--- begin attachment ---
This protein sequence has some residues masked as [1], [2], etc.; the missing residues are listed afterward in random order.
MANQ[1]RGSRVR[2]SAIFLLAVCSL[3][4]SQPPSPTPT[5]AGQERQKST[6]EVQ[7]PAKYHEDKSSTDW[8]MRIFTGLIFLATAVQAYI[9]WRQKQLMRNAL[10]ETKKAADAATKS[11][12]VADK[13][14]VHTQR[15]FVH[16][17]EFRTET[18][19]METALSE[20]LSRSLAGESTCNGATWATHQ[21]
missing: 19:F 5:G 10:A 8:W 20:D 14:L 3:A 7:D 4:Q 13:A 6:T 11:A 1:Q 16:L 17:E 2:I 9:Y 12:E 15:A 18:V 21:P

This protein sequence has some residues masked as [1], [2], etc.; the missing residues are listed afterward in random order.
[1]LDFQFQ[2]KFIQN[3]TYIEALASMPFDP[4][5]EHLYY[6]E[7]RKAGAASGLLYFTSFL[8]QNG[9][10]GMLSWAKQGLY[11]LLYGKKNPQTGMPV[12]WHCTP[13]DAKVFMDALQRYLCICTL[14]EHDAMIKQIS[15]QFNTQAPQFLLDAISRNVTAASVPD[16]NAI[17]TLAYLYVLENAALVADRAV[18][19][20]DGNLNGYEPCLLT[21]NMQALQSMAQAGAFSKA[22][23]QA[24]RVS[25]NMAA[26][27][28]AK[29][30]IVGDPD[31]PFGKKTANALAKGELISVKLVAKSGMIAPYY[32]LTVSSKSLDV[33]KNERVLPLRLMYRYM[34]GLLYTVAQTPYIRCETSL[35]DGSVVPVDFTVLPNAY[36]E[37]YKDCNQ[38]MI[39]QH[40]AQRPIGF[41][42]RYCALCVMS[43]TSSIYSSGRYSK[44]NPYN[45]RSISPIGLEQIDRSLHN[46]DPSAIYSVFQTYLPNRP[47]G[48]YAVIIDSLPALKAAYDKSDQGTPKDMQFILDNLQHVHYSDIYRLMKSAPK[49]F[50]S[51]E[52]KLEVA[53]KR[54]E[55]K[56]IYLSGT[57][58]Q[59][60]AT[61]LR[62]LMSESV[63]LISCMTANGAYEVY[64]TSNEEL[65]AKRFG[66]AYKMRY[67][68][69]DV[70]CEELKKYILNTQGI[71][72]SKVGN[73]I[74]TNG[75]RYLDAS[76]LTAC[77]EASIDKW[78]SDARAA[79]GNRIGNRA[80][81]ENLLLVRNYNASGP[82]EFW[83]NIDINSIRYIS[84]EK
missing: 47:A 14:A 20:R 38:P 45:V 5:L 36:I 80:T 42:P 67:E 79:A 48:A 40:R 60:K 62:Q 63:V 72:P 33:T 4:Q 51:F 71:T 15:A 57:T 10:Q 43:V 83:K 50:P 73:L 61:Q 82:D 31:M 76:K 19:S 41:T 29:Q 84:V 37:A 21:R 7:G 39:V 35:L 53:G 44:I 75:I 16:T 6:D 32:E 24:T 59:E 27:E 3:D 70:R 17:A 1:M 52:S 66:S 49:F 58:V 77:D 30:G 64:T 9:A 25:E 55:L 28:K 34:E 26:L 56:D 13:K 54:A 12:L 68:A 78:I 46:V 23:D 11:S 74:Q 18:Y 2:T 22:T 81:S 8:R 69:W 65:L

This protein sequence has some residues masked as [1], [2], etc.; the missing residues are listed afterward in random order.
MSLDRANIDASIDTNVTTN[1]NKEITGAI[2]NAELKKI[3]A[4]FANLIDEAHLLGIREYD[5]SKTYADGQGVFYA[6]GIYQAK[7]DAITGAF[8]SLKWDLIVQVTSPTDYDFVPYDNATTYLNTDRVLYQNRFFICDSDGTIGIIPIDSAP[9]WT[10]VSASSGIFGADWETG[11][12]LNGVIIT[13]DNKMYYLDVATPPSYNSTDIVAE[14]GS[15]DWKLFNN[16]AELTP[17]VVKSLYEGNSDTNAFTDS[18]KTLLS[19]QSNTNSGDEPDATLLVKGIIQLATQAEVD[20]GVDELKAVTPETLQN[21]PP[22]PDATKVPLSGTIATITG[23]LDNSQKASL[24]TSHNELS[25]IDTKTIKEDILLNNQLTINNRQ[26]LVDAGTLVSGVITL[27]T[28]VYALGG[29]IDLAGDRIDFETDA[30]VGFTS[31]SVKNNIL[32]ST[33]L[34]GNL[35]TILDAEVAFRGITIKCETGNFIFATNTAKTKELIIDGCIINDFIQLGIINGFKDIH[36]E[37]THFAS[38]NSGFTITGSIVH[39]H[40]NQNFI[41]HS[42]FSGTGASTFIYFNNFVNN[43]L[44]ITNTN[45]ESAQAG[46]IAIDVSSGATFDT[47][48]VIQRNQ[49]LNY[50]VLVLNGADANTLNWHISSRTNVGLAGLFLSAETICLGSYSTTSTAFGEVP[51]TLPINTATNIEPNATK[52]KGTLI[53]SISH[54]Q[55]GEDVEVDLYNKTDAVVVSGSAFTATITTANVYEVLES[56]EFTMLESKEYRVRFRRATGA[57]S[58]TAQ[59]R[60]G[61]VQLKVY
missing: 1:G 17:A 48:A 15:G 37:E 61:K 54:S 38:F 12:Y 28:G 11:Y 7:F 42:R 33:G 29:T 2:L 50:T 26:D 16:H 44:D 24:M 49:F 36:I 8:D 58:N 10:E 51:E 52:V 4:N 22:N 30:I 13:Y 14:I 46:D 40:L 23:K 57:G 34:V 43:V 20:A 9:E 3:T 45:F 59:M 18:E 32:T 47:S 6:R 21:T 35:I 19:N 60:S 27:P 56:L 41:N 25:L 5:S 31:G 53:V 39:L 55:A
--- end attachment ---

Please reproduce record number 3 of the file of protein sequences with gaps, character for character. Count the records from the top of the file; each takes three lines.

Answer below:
This protein sequence has some residues masked as [1], [2], etc.; the missing residues are listed afterward in random order.
MSLDRANIDASIDTNVTTN[1]NKEITGAI[2]NAELKKI[3]A[4]FANLIDEAHLLGIREYD[5]SKTYADGQGVFYA[6]GIYQAK[7]DAITGAF[8]SLKWDLIVQVTSPTDYDFVPYDNATTYLNTDRVLYQNRFFICDSDGTIGIIPIDSAP[9]WT[10]VSASSGIFGADWETG[11][12]LNGVIIT[13]DNKMYYLDVATPPSYNSTDIVAE[14]GS[15]DWKLFNN[16]AELTP[17]VVKSLYEGNSDTNAFTDS[18]KTLLS[19]QSNTNSGDEPDATLLVKGIIQLATQAEVD[20]GVDELKAVTPETLQN[21]PP[22]PDATKVPLSGTIATITG[23]LDNSQKASL[24]TSHNELS[25]IDTKTIKEDILLNNQLTINNRQ[26]LVDAGTLVSGVITL[27]T[28]VYALGG[29]IDLAGDRIDFETDA[30]VGFTS[31]SVKNNIL[32]ST[33]L[34]GNL[35]TILDAEVAFRGITIKCETGNFIFATNTAKTKELIIDGCIINDFIQLGIINGFKDIH[36]E[37]THFAS[38]NSGFTITGSIVH[39]H[40]NQNFI[41]HS[42]FSGTGASTFIYFNNFVNN[43]L[44]ITNTN[45]ESAQAG[46]IAIDVSSGATFDT[47][48]VIQRNQ[49]LNY[50]VLVLNGADANTLNWHISSRTNVGLAGLFLSAETICLGSYSTTSTAFGEVP[51]TLPINTATNIEPNATK[52]KGTLI[53]SISH[54]Q[55]GEDVEVDLYNKTDAVVVSGSAFTATITTANVYEVLES[56]EFTMLESKEYRVRFRRATGA[57]S[58]TAQ[59]R[60]G[61]VQLKVY
missing: 1:G 17:A 48:A 15:G 37:E 61:K 54:S 38:F 12:Y 28:G 11:Y 7:F 42:R 33:G 29:T 2:L 50:T 26:D 16:H 44:D 24:M 49:F 36:I 8:D 58:N 10:E 51:E 52:V 4:N 22:N 30:I 13:Y 14:I 46:D 40:L 23:K 57:G 34:V 43:V 20:A 9:E 3:T 45:F 59:M 18:E 32:T 47:S 6:R 21:T 35:I 19:N 60:S 27:P 56:L 41:N 25:L 5:S 31:G 53:V 39:L 55:A